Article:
From NHL.com’s Bob Condor. Originally published April 15, 2010:
When NHL Senior Vice President and Director of Officiating Terry Gregson talks to the 20 referees and 20 linesmen assigned to the first round of the playoffs, he frames each series as “a 21-plus-period hockey game” rather than what could potentially be seven individual games. The distinction is more than mathematical.
“The idea is to stay consistent during the entire series even as referees switch each game,” Gregson said. “We want coaches and players know what to expect from period to period.”
Gregson met with all postseason officials by mega-conference call on Monday this week. While there was serious business to discuss, some congratulations were in order as well. The 20 referees were selected from a pool of 33, making the cut based on at least 25 in-person evaluations during the regular season and dozens more on videotape. Same deal for linesmen, who are picked from a pool of 34. The selected officials found out their fates by a Monday morning email.
After picking the 20 referees, Gregson’s next move is to select pairings for the first five games of each of the eight playoffs series.
“I put guys together [each game has two refs, of course] based on personality, style, energy level and experience,” Gregson said. “I have the pairings ready Sunday morning, then wait to assign them once we get match-ups.”
That’s when the travel logistics get, well, let’s say interesting, as Gregson and his staff try to make sure officials can make it from city to city, since no referee pairing will work the same series two games in a row.
After his call with the postseason officials, Gregson hooked up later in the day with general managers and coaches from all 16 NHL clubs in a mandatory call. One important matter on the agenda: The NHL will be cracking down on any incidents during warm-ups, especially contact between opponents that a player might consider “gamemanship” but the League regards as off-limits. GMs and coaches were made “strongly aware” that violating this policy will result in a player being removed from the lineup for that game.
“The standby referee for each game will monitor warm-ups from the ice level and our series manager will watch from the video booth,” Gregson said. “They will talk after the warm-ups about any contact or other actions with an inciting aspect.”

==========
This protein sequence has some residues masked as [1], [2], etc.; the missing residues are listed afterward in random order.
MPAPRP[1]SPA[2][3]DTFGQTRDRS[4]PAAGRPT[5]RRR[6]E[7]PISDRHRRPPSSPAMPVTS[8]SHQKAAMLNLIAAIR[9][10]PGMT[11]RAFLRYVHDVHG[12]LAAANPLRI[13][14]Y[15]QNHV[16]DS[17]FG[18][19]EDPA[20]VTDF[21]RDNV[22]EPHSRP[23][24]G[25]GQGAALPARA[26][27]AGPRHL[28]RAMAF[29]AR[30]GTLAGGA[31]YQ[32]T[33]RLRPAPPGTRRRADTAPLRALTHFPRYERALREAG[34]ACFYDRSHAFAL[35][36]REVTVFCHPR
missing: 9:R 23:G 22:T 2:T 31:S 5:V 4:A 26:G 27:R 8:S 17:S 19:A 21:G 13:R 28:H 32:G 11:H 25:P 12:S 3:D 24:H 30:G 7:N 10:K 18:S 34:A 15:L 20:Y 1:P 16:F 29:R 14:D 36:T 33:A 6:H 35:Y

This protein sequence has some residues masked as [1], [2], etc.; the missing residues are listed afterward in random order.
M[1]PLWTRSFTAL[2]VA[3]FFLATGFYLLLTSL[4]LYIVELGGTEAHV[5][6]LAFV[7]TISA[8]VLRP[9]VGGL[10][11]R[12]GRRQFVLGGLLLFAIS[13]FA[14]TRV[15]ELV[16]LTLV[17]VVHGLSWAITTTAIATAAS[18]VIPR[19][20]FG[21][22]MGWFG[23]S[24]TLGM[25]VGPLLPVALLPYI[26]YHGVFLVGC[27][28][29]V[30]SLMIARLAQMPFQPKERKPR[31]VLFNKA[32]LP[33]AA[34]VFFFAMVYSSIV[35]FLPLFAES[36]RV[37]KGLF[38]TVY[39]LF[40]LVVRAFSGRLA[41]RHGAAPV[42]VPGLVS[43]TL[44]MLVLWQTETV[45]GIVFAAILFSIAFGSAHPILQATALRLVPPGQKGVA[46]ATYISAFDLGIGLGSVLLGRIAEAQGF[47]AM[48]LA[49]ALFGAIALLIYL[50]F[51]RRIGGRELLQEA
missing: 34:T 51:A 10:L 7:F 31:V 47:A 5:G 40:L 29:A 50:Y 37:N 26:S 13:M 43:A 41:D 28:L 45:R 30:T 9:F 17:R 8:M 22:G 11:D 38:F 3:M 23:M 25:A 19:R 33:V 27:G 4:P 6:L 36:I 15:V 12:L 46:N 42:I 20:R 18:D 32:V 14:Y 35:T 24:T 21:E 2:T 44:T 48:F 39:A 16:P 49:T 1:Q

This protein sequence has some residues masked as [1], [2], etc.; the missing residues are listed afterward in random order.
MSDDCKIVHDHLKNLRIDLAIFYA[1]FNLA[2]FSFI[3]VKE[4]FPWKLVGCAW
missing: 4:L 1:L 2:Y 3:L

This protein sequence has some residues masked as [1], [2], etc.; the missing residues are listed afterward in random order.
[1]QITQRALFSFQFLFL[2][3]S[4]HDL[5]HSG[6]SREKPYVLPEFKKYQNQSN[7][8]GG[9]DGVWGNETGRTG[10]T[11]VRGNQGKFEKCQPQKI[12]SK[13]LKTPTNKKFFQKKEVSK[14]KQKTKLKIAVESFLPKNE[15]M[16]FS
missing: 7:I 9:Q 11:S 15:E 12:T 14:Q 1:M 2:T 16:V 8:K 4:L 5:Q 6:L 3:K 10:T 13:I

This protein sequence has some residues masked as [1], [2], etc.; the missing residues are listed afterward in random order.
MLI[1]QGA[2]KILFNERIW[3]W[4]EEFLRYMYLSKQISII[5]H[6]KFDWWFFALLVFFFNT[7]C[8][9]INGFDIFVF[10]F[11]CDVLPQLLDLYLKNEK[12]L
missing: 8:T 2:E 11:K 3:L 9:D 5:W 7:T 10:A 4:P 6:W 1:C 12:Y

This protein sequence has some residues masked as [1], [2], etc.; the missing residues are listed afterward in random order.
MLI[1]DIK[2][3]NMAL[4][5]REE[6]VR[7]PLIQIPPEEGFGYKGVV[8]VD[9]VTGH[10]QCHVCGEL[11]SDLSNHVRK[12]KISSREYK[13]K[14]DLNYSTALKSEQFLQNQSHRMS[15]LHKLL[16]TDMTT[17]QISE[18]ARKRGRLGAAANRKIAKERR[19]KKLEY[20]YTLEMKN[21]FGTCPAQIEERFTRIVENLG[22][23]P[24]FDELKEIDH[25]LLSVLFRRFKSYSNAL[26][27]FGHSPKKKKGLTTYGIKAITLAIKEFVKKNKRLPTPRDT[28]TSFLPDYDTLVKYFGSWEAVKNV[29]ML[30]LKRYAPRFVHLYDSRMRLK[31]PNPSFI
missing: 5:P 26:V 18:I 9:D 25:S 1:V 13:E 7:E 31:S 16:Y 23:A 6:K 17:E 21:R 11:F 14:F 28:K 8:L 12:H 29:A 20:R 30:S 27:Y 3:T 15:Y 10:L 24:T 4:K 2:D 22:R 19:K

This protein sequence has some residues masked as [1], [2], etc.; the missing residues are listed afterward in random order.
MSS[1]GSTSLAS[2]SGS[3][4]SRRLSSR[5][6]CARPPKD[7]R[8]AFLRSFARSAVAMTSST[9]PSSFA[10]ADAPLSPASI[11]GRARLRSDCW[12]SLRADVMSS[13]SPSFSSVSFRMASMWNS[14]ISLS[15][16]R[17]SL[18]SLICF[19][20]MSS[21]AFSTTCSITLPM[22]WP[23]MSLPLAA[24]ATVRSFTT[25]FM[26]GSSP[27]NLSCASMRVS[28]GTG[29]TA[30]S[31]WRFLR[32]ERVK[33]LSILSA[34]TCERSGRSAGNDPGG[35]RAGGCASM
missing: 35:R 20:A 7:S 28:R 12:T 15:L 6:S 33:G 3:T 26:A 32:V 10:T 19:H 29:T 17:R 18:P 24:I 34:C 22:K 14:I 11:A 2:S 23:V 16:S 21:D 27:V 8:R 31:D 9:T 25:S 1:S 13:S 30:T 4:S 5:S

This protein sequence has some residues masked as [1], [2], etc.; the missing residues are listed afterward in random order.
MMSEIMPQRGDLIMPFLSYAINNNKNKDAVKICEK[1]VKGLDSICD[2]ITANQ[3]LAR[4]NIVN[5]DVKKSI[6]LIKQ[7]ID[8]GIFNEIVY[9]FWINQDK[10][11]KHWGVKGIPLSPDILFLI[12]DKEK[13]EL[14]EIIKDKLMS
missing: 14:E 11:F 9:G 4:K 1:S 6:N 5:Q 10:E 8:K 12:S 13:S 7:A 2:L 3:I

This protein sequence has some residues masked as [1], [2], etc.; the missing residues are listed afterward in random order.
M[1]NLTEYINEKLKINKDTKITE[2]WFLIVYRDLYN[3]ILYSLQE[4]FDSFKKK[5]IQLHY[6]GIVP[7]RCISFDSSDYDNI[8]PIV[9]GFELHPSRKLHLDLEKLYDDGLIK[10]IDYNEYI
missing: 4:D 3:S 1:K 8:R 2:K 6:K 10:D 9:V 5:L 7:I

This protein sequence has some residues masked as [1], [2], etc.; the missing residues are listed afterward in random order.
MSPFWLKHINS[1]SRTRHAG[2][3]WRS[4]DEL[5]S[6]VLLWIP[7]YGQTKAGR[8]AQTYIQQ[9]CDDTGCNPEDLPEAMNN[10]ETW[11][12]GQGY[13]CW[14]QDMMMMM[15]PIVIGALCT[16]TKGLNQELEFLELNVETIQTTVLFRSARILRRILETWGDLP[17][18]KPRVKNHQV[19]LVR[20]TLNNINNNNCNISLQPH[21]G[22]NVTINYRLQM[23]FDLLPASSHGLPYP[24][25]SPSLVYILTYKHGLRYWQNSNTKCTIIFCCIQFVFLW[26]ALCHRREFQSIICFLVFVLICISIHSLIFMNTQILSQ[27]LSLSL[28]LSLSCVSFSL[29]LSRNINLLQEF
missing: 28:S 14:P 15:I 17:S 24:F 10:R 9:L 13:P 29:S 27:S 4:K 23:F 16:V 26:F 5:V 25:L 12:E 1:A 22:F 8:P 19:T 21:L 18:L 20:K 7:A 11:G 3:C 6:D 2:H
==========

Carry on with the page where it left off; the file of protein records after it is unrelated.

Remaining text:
Gregson has assigned “series managers” to each playoff matchup: Kevin Collins for Montreal-Washington, Don Koharski with Philadelphia-New Jersey, E.J. McGuire following Boston-Buffalo, Bob Hall on Ottawa-Pittsburgh, Kay Whitmore for Colorado-San Jose, Mick McGeough with Nashville-Chicago, Kris King following Los Angeles-Vancouver and Rob Shick on Detroit-Phoenix.
“I have a team of 40 officials, but they don’t all gather in one locker room,” said Gregson. “So I have eight coaches working with each group of four at the games.”
Here’s some of what those refs and linesmen will be hearing as six more teams open series Thursday and Game 1 of the Predators-Blackhawks series tops five games scheduled for Friday.
- “Great officials understand the difference between emotion and abuse.” Gregson acknowledged that everything gets elevated during the playoffs, including adrenaline and player stress — especially when favored home teams are upset in Game 1. “Calling the game is more than just raising your arm,” Gregson said. “You can control a situation with good communication too.”
- “Get your homework done early.” The opening minutes of a game and series (remember the 21-plus-periods) can help put out the message to coaches and players alike about how the series will be officiated. “It might mean calling a penalty early. It depends. If a game has a good flow, that’s one thing. If it’s chippy early, you want to grab control right away.”
- “Nothing changes from the season.” Gregson explained that he still wants, say, linesmen to have high awareness around the net because referees have other responsibilities. “And we will still be calling the hook, hold, trip and interference as we did all year during the regular season.”
- “Don’t succumb to pressure from players on faceoffs.” Each faceoff should look and feel the same to players, no matter who is dropping the puck. “We want integrity in the mechanics every faceoff,” said Gregson. “Each linesman needs to give clear, concise instructions.”
One topic thoroughly discussed by NHL officiating crews and series managers –and fans will be right behind them — is goalie interference. It’s bound to become a focal point in most series, usually sooner instead of later.
“We keep telling guys look for the ‘good hockey goal,’ ” Gregson said. “The goaltender needs be able to move freely in the blue paint. But it’s never black-and-white, never perfect.”
Which leads Gregson to one of his favorite and most vital points as pucks drop throughout the NHL: “The only people who judge the game’s goals and play in real-time are the on-ice officials. Everyone else is looking at the videotape as soon as play stops.”